This picture demonstrates the point made by Prof Tony Hall from Griffith University in his presentation at our March meeting. It is a promotional picture of a recent outer Brisbane development.The estate in the foreground shows how Australians have recently given up on the backyard concept. It’s a vicious circle. Young families work longer hours to pay for bigger homes, reducing the need for outdoor space which they don’t see as necessary in a dormitory suburb. Photo supplied to The Australian 04/05/2014. Here are some reflections jotted down from his talk.
- Contrary to popular opinion, high density living does not exclude backyards. It all depends on the design of the building.
- Backyards are not being sacrificed for higher density living, but for more indoor living space on the same sized block.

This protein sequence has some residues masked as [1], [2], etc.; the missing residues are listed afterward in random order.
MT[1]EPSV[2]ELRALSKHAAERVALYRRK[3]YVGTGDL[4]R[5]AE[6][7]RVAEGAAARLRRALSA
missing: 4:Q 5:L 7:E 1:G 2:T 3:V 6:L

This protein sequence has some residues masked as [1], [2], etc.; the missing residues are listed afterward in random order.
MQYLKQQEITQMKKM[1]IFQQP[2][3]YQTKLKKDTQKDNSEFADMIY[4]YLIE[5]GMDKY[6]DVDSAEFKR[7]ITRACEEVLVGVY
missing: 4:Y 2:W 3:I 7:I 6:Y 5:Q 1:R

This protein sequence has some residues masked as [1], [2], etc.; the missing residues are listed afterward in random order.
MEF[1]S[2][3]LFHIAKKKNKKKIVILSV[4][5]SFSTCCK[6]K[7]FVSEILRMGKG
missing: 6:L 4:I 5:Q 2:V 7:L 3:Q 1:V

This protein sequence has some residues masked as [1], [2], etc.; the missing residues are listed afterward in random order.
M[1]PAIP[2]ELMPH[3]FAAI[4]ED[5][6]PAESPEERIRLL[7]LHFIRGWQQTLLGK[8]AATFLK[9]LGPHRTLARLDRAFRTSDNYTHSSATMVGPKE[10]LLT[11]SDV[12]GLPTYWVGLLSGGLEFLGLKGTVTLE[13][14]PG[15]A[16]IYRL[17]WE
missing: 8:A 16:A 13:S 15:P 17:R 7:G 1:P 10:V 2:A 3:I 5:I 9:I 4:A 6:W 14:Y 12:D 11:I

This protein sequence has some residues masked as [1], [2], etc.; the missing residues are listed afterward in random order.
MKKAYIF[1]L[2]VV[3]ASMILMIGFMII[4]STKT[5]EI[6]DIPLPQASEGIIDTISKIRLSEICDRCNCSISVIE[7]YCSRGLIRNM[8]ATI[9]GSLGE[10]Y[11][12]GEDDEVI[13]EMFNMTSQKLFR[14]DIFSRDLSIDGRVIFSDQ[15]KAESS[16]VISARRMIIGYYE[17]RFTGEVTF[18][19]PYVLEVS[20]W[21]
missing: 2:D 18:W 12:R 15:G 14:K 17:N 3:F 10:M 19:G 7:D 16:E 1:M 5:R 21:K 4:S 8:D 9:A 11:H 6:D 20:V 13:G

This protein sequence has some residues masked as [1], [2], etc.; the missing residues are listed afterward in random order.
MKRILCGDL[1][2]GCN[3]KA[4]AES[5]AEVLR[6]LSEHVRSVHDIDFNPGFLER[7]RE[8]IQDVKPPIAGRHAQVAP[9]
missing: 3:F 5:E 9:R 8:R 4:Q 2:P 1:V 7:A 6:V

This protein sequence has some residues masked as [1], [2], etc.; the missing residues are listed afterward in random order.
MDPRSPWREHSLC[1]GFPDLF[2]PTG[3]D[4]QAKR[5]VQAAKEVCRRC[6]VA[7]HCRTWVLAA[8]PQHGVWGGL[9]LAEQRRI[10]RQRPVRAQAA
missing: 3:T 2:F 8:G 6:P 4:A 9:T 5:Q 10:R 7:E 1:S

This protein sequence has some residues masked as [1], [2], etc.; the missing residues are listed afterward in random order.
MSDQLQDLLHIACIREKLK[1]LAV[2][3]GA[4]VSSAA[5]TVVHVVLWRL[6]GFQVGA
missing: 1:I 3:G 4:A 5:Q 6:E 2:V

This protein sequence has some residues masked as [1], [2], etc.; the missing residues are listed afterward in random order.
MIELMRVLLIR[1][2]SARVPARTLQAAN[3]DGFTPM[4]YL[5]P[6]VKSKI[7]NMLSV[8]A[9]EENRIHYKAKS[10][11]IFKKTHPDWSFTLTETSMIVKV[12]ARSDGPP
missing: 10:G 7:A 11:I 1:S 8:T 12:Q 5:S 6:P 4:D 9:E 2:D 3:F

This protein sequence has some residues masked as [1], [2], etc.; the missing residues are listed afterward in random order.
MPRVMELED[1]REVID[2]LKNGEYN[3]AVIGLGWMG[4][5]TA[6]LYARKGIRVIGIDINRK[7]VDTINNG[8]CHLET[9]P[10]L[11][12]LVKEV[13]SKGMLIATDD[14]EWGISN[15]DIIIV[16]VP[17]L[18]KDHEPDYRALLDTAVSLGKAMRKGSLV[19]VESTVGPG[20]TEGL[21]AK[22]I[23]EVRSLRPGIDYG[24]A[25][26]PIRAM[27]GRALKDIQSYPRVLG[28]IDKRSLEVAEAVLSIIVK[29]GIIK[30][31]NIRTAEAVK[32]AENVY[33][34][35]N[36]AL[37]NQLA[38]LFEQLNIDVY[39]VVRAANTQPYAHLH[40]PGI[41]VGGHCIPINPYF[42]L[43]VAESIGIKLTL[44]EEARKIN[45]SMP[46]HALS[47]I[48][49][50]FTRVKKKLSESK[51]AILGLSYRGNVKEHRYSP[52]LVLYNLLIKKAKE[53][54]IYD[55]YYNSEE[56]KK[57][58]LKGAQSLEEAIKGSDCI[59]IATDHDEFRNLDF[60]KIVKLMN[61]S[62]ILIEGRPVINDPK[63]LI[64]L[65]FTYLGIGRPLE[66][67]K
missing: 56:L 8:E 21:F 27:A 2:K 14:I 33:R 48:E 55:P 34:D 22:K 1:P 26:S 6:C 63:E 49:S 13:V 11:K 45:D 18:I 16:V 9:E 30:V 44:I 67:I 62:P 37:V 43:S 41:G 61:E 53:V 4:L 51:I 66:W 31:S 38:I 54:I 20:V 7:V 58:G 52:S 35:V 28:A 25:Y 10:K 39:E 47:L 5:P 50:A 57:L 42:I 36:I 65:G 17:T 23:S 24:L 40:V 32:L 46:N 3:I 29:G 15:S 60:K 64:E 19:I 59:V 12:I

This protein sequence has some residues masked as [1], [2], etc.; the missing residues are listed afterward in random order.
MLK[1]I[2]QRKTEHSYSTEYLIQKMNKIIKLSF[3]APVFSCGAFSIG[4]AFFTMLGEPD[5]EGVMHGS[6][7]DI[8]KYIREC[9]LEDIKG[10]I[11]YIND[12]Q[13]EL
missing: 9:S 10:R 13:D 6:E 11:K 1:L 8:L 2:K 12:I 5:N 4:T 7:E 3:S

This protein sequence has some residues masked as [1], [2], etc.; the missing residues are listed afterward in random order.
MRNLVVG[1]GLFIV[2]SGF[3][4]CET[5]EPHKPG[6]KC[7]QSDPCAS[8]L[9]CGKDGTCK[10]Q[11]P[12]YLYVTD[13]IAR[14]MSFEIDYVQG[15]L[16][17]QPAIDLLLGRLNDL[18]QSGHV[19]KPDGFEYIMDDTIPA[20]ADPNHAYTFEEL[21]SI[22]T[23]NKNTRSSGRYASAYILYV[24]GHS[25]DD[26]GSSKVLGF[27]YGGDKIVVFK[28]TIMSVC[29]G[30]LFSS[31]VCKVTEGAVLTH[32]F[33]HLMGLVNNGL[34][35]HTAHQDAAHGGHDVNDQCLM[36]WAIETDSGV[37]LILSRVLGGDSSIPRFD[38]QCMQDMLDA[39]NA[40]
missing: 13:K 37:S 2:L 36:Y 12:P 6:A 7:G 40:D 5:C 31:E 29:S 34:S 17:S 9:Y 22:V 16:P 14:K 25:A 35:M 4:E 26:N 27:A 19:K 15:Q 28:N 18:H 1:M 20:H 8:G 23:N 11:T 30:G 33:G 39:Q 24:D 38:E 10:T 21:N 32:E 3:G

- People’s behaviour is changing and this is reflected in the kind of housing they choose. A high percentage of Australians are working more than 50 hours per week and commute to and from dormitory suburbs each day. They do not see backyards as necessary as they don’t have time to use them.
- Commuters drive some distance from the city to find houses they can afford. Developers maximise the floor space for the price by providing a single story dwelling on a concrete slab with a deep square plan. There are fewer windows and an internal garage.
- For the environment, lack of backyards in suburbia means more storm water run-off, hotter microclimates, minimum biodiversity, and reduced absorption of pollutants.
- For householders, it means poor security, poor aesthetics, no outlook from windows (fence), no secure play area for children, lack of connection with nature and no home garden.
- Inside there are dark interiors and poor ventilation, creating a heat island effect and resulting in increased electricity consumption.
- Current planning laws allow 50% maximum coverage of site, but this really means a margin of about 2 metres around a dwelling on a small lot. Much of this area is taken up with driveway and path.
- Many of the latest subdivisions have abandoned the old Australian traditional ideals of outdoor living. The emphasis is on quantity, not quality when designing today’s houses which lack eaves, insulation and natural light.